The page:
Soil /// The biggest struggle with container gardening is even watering. Containers tend to dry out quickly in summer heat and hold onto water when it’s been raining. Getting a good moisture-control soil can help regulate the water issue. You can find lots of high quality soils at most garden stores that have natural additives (like perlite or vermiculite) that help regulate water.
Plants /// You need four veggies to make salsa —tomatoes, hot peppers, cilantro, and onions. Onions aren’t super well-suited for containers (although you can definitely do it), and they are readily available for cheap, so we’ll leave those out. Head to your local garden store and pick out some high-quality vegetable plants. I really like the plants from Burpee Home Gardens. They are readily available (you can find them almost everywhere), they are always in great shape, and they have a good selection of plants that are perfect for home gardeners. For my salsa garden, I picked up a Fresh Salsa Hybrid Paste & Saladette Tomato, a Jalapeño Gigante Pepper, and a Santo Cilantro plant. Chop the Fresh Salsa Hybrid Paste & Saladette Tomato into tiny cubes and it remains perfectly firm and solid in salsa recipes. Plum-shaped and “dripless,” this tomato is all meat and is also perfect for bruschetta and light sauces.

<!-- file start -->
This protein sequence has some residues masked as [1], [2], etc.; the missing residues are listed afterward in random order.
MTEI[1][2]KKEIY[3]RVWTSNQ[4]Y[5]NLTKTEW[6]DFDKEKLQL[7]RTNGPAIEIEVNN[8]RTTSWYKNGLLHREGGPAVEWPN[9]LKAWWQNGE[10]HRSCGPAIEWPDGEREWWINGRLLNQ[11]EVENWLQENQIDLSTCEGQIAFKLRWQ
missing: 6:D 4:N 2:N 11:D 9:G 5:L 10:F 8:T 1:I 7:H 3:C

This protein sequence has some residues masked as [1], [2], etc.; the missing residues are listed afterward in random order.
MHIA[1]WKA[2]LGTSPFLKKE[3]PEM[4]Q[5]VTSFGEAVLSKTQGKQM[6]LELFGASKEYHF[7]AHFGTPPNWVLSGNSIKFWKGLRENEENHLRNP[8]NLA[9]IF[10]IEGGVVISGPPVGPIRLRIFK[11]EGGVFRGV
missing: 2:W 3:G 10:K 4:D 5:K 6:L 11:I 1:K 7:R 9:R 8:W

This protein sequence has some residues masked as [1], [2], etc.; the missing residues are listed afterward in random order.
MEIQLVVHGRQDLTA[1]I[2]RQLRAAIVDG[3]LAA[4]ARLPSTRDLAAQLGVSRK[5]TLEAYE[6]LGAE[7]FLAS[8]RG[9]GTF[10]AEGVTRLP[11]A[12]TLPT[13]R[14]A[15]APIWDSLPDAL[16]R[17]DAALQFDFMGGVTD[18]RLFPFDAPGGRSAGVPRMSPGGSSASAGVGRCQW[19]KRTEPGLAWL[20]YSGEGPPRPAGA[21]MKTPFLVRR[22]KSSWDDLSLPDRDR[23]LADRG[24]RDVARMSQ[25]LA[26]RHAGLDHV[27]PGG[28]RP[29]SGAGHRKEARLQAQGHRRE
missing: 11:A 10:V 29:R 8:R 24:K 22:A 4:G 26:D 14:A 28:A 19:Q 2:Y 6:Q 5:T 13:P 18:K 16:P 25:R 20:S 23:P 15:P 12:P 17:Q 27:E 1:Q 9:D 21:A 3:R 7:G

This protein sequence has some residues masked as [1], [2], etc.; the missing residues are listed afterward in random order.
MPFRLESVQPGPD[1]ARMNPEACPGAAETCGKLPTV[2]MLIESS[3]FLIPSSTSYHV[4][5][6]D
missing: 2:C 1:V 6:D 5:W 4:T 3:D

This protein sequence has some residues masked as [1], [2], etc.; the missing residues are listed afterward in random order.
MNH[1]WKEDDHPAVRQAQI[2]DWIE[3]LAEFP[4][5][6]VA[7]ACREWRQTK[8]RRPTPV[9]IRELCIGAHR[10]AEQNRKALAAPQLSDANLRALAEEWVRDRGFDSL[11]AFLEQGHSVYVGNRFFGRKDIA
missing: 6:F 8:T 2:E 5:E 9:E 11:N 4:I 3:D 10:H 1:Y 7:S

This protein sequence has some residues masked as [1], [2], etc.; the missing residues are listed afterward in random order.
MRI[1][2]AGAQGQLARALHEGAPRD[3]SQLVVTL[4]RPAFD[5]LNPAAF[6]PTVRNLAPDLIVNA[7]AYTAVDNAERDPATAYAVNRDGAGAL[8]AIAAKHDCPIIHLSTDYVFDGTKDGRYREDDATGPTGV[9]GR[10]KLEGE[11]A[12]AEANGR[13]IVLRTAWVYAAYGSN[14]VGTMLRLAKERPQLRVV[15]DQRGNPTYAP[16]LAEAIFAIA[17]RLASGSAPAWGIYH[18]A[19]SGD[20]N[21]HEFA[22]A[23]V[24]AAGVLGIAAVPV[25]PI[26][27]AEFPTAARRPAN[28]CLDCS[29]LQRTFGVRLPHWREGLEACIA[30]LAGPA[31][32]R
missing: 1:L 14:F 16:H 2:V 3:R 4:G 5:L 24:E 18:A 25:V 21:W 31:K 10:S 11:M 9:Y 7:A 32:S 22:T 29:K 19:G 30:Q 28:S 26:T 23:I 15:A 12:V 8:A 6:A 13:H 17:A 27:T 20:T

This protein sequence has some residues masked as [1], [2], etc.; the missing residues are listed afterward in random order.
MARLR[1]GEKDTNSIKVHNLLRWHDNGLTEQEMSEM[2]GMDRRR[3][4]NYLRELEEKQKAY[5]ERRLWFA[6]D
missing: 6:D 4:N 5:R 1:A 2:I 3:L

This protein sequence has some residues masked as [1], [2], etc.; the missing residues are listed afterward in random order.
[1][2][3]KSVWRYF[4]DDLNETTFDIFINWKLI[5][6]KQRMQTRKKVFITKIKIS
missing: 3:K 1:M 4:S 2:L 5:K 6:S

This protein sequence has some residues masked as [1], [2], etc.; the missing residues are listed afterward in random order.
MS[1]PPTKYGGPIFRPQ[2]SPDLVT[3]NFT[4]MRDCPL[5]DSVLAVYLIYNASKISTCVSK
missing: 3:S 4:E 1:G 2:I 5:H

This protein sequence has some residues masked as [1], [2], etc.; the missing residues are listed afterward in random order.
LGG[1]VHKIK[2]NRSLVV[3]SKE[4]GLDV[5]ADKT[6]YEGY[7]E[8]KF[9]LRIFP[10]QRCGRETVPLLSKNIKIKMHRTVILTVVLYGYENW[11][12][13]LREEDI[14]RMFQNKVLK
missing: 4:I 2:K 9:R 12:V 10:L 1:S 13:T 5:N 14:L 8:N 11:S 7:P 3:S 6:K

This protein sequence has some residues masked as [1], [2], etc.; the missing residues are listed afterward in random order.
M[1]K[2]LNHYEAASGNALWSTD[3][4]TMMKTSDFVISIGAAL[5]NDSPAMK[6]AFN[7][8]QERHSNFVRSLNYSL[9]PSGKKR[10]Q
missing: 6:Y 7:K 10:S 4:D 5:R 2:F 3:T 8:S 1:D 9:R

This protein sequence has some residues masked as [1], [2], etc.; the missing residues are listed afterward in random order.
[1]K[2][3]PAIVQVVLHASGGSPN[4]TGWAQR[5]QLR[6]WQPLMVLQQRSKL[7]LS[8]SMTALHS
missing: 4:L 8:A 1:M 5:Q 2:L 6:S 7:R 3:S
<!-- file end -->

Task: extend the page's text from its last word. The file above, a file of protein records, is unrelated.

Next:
Water & Sunshine /// Make sure you have a water source that is easily accessible to your container, either by watering can or hose. And make sure your garden spot has abundant sunshine—you’re looking for at least six hours of sunshine per day, preferably more.
To get started, first up, you’ll want to set up your planter close to where it is going to “live.” Why? Because all that soil is heavy! Trust me, you don’t want to have to hulk that full planter all around your house to get it in position. This salsa garden is going on the deck, so I planted on the deck. Next up, we’ll start filling the planter. A good tip to help with soil drainage is to cover up the drainage holes in your planter with some gravel or broken pot shards. If you don’t, sometimes the soil will pack into the drainage hole and plug them up. With the gravel in the way, the water can still trickle through, but the soil doesn’t plug it up.
Then start filling in the planter with soil. I actually make my own potting soil—a combination of peat, compost, garden soil, vermiculite, and an organic fertilizer used for fruiting plants. But you can definitely pick up your own at the store.